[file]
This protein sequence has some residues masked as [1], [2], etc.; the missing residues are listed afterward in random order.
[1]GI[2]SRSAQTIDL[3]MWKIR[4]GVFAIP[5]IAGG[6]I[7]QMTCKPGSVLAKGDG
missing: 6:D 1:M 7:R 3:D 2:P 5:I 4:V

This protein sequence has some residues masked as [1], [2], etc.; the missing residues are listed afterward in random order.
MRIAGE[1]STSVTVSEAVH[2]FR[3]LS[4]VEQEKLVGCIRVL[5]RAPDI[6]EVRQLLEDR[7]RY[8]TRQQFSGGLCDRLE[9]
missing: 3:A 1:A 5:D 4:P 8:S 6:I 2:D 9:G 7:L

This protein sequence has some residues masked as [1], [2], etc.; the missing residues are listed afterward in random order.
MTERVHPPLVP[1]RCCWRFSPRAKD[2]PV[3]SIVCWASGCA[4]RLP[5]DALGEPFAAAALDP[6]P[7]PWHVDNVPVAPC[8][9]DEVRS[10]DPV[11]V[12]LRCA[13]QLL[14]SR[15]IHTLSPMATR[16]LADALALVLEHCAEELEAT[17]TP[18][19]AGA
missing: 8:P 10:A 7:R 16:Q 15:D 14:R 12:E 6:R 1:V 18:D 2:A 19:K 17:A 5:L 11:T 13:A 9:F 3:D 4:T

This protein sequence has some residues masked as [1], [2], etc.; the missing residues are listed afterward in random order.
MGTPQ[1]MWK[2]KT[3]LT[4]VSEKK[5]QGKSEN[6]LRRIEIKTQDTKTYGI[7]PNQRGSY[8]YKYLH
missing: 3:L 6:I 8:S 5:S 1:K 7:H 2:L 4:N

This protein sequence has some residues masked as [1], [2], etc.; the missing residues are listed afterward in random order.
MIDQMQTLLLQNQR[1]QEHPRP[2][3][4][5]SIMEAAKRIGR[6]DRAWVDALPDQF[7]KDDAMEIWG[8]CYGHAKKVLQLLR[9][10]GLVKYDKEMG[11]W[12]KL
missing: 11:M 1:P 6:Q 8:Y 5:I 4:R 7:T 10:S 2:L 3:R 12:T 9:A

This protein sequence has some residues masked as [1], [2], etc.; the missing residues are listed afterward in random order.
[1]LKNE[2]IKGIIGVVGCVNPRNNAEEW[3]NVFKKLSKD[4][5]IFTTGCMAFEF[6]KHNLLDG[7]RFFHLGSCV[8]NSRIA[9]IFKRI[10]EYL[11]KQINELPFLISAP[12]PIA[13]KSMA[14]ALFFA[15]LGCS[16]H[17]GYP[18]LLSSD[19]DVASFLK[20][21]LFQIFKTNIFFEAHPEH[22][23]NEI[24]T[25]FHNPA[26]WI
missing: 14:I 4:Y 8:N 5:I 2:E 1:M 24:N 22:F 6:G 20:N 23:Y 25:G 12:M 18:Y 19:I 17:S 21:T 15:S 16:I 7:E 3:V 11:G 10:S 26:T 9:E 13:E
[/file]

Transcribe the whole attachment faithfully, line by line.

This protein sequence has some residues masked as [1], [2], etc.; the missing residues are listed afterward in random order.
[1]GI[2]SRSAQTIDL[3]MWKIR[4]GVFAIP[5]IAGG[6]I[7]QMTCKPGSVLAKGDG
missing: 6:D 1:M 7:R 3:D 2:P 5:I 4:V

This protein sequence has some residues masked as [1], [2], etc.; the missing residues are listed afterward in random order.
MRIAGE[1]STSVTVSEAVH[2]FR[3]LS[4]VEQEKLVGCIRVL[5]RAPDI[6]EVRQLLEDR[7]RY[8]TRQQFSGGLCDRLE[9]
missing: 3:A 1:A 5:D 4:P 8:S 6:I 2:D 9:G 7:L

This protein sequence has some residues masked as [1], [2], etc.; the missing residues are listed afterward in random order.
MTERVHPPLVP[1]RCCWRFSPRAKD[2]PV[3]SIVCWASGCA[4]RLP[5]DALGEPFAAAALDP[6]P[7]PWHVDNVPVAPC[8][9]DEVRS[10]DPV[11]V[12]LRCA[13]QLL[14]SR[15]IHTLSPMATR[16]LADALALVLEHCAEELEAT[17]TP[18][19]AGA
missing: 8:P 10:A 7:R 16:Q 15:D 14:R 12:E 6:R 1:V 18:D 2:A 19:K 17:A 5:L 11:T 13:A 9:F 3:D 4:T

This protein sequence has some residues masked as [1], [2], etc.; the missing residues are listed afterward in random order.
MGTPQ[1]MWK[2]KT[3]LT[4]VSEKK[5]QGKSEN[6]LRRIEIKTQDTKTYGI[7]PNQRGSY[8]YKYLH
missing: 3:L 6:I 8:S 5:S 1:K 7:H 2:L 4:N

This protein sequence has some residues masked as [1], [2], etc.; the missing residues are listed afterward in random order.
MIDQMQTLLLQNQR[1]QEHPRP[2][3][4][5]SIMEAAKRIGR[6]DRAWVDALPDQF[7]KDDAMEIWG[8]CYGHAKKVLQLLR[9][10]GLVKYDKEMG[11]W[12]KL
missing: 11:M 1:P 6:Q 8:Y 5:I 4:R 7:T 10:S 2:L 3:R 12:T 9:A

This protein sequence has some residues masked as [1], [2], etc.; the missing residues are listed afterward in random order.
[1]LKNE[2]IKGIIGVVGCVNPRNNAEEW[3]NVFKKLSKD[4][5]IFTTGCMAFEF[6]KHNLLDG[7]RFFHLGSCV[8]NSRIA[9]IFKRI[10]EYL[11]KQINELPFLISAP[12]PIA[13]KSMA[14]ALFFA[15]LGCS[16]H[17]GYP[18]LLSSD[19]DVASFLK[20][21]LFQIFKTNIFFEAHPEH[22][23]NEI[24]T[25]FHNPA[26]WI
missing: 14:I 4:Y 8:N 5:I 2:E 1:M 24:N 22:F 6:G 20:N 23:Y 25:G 12:M 18:Y 19:I 17:S 21:T 15:S 16:I 7:E 3:V 11:G 10:S 26:T 9:E 13:E